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Concert Reviews:
Jimmy Buffett brings Margaritaville to Comerica Park

for Journal Register Newspapers

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DETROIT -- Jimmy Buffett is perfectly happy digging his toes in the Florida sand, as far as we know.

But after the singer-songwriter-partymeister's show Saturday night, July 28, at Comerica Park, he'd certainly be welcomed in any capacity in the Detroit metro area, up to and including mayor of whatever municipality he might choose.

A showman right down to some knowingly corny between-song patter, Buffett and his Coral Reefer Band made Saturday's concert -- a stadium extravaganza that, for one night only, brought along Lionel Richie as a special guest -- a Detroit-centric celebration not unlike those Kid Rock has staged at Comerica, albeit with fewer hooker references and more songs about booze than drugs. Buffett sported a Tigers home jersey as he introduced Roddie Romero & the Hub City All Stars, his New Orleans pals who opened the show, and kept it on when he joined Richie for "All Night Long" (Buffett guests on the re-recording from Richie's latest album, "Tuskegee"). And during his own 25-song, two-hour and 15-minute performance, Buffett dubbed Detroit "one of my favorite stops and proclaimed -- a couple of times -- that it's "always Motown, always Motor Town."

He liberally changed the lyrics of his songs to reference local totems such as sports teams, Little Caesars pizza and Pine Knob, his usual summer stop, and even recalled an early career stop at the Raven Gallery in Southfield. Buffett also incorporated a couple of local guests into the show as well: guitar hero Earl Klugh for "Jamiaca Mistaica" and "Come Monday" and, more surprisingly, hoopster Shaine Battier -- the Birmingham-born, Detroit Country Day and University of Michigan grad who now plays for the Miami Heat -- to play congas on "Margaritaville," though not well enough for him to think about hanging up the sneakers.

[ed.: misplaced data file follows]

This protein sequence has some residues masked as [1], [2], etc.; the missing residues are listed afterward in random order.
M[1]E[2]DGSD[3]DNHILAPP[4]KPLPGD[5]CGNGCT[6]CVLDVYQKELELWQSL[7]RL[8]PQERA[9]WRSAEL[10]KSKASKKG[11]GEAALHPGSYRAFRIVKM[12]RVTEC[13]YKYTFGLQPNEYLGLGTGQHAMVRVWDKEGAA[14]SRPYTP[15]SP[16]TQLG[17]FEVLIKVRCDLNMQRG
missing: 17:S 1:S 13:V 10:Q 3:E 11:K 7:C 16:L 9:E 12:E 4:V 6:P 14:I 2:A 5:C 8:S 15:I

Each of those mentions was heartily cheered by the Comerica crowd of 39,000-plus, a legion that started partying around the stadium on Saturday morning and sported the traditional Parrothead fashions of floral print shirts, grass skirts, coconut bras and funny hats -- with at least one fan dressed as Elvis Presley and another in a full-body parrot outfit.

As Buffett noted, "the Olympics, yeah, they're in London tonight, but the party's in Detroit."

And, truthfully, it would have been a party if Buffett barely mentioned the city's name. The Parrotheads come to his shows to be transported to that fictional, laid-back, tropical world of "Margaritaville," and that's what Buffett and company delivered on top of and in addition to all the Detroit-promoting. The must-play favorites were present and accounted for, from rabble-rousers such as "Volcano," "Why Don't We Get Drunk...," "Changes in Latitudes, Changes In Attitudes" and "Cheeseburger in Paradise" -- which incorporated bits of Chris Kenner's "Land of 1000 Dances" and had the stadium literally shaking -- to more melodic fare like "son of a Song of a Sailor," "Come Monday" and "A Pirate Looks at Forty."

True Parrotheads, meanwhile, certainly appreciated Buffett and company digging deep for the likes of "Gypsies in the Palace," "Mermaid in the Night" and "Bama Breeze" as well as incorporating renditions of the Zac Brown Band's "Knee Deep" and Alan Jackson's "It's Five O'Clock Somewhere" and a selection of covers that included Sam Cooke's "Another Saturday Night," the Blue Hawaiians "Swingin' Hula Girl" and Van Morrison's "Brown Eyed Girl."

And Buffet brought back Richie -- whose 65-minute set was laden with hits from his days with the Commodores and as a solo artist -- for a reprise of "All Night Long," which was even more enthusiastically received than the first.

As he introduced the show-closing "Fins," Buffett promised to come back next year, though he didn't specify if he'd return to Comerica or to the DTE Energy Music Theatre. But he can rest assured that wherever he chooses will welcome him with open arms.

A note to Comerica Park, though; a Buffett show means more than a few Parrotheads might want cheeseburgers, and it was hardly paradise waiting 30 minutes or longer for orders to be filled at the booth in the stadium's food court. That's a mandatory fix if there's a next time.

Send your thoughts and comments to Gary Graff


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